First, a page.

Tom Foreman | BIO
[cnn-photo-caption image=http://i.cdn.turner.com/cnn/2010/US/08/24/katrina.nola.levees/story.nola.levees.cnn.jpg caption="The Army Corps of Engineers says improved walls, levees are much stronger than when Hurricane Katrina hit." width=300 height=169]
Editor's note: Were government promises to rebuild New Orleans kept? CNN's Anderson Cooper returns to the Gulf Coast to see what has changed since Hurricane Katrina. Don't miss "In Katrina's Wake," an "AC360°" special at 10 p.m. ET Thursday on CNN.
New Orleans, Louisiana (CNN) - We're cutting across the open water to the steady growl of a Coast Guard boat's twin engines. The heat index is somewhere between 100 and 1,000 degrees. Sure, you could cook an egg on the deck, but in this heat who'd want to?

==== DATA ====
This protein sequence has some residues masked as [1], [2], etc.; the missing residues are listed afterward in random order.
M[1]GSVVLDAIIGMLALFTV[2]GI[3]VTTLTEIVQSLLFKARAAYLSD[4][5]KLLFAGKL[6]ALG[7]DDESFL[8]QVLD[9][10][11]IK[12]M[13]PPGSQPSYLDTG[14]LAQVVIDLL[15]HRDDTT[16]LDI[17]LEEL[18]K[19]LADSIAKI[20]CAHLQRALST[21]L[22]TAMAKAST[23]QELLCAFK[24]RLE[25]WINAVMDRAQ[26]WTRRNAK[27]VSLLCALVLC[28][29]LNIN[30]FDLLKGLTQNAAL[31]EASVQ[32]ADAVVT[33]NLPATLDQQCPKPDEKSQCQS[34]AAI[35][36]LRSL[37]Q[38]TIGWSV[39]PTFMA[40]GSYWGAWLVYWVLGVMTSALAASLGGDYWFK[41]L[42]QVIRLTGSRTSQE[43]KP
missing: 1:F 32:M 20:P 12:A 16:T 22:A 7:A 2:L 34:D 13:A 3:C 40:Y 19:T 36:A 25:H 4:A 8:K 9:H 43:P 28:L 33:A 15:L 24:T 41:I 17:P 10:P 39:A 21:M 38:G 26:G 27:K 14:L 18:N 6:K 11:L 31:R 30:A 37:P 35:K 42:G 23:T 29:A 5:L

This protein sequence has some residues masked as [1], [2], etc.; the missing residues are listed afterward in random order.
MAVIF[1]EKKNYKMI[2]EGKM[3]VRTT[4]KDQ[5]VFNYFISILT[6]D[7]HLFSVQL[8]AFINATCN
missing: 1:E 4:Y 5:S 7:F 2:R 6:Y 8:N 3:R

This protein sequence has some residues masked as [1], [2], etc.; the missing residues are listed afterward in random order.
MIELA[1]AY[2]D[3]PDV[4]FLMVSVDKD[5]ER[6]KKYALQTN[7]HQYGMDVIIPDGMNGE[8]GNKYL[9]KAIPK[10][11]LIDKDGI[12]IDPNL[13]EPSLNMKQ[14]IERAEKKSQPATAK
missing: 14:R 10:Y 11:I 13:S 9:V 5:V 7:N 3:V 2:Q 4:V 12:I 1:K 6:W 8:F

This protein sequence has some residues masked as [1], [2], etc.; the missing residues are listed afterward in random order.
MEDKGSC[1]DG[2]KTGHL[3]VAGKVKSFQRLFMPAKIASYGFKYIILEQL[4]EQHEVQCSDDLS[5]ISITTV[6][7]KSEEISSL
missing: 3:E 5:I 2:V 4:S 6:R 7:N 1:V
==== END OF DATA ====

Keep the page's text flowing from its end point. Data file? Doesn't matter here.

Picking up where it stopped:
It seems about right, since I've come to see what spurred some of the hottest words in the whole post-Katrina blame game: the flood protection system. Specifically, I'm here to look at the improvements that have been made since the storm, and to say they are substantial would be like saying the Superdome is a nice-size room.
Col. Robert Sinkler chats easily as we travel toward cranes, pilings, and massive concrete structures buzzing with workers in the ridiculous heat. "We're doing about 15 to 20 years of construction work in about 36 months," says Sinkler, commander of the U.S. Army Corps of Engineers' Hurricane Protection Office.
Anderson Cooper goes beyond the headlines to tell stories from many points of view, so you can make up your own mind about the news. Tune in weeknights at 8 and 10 ET on CNN.
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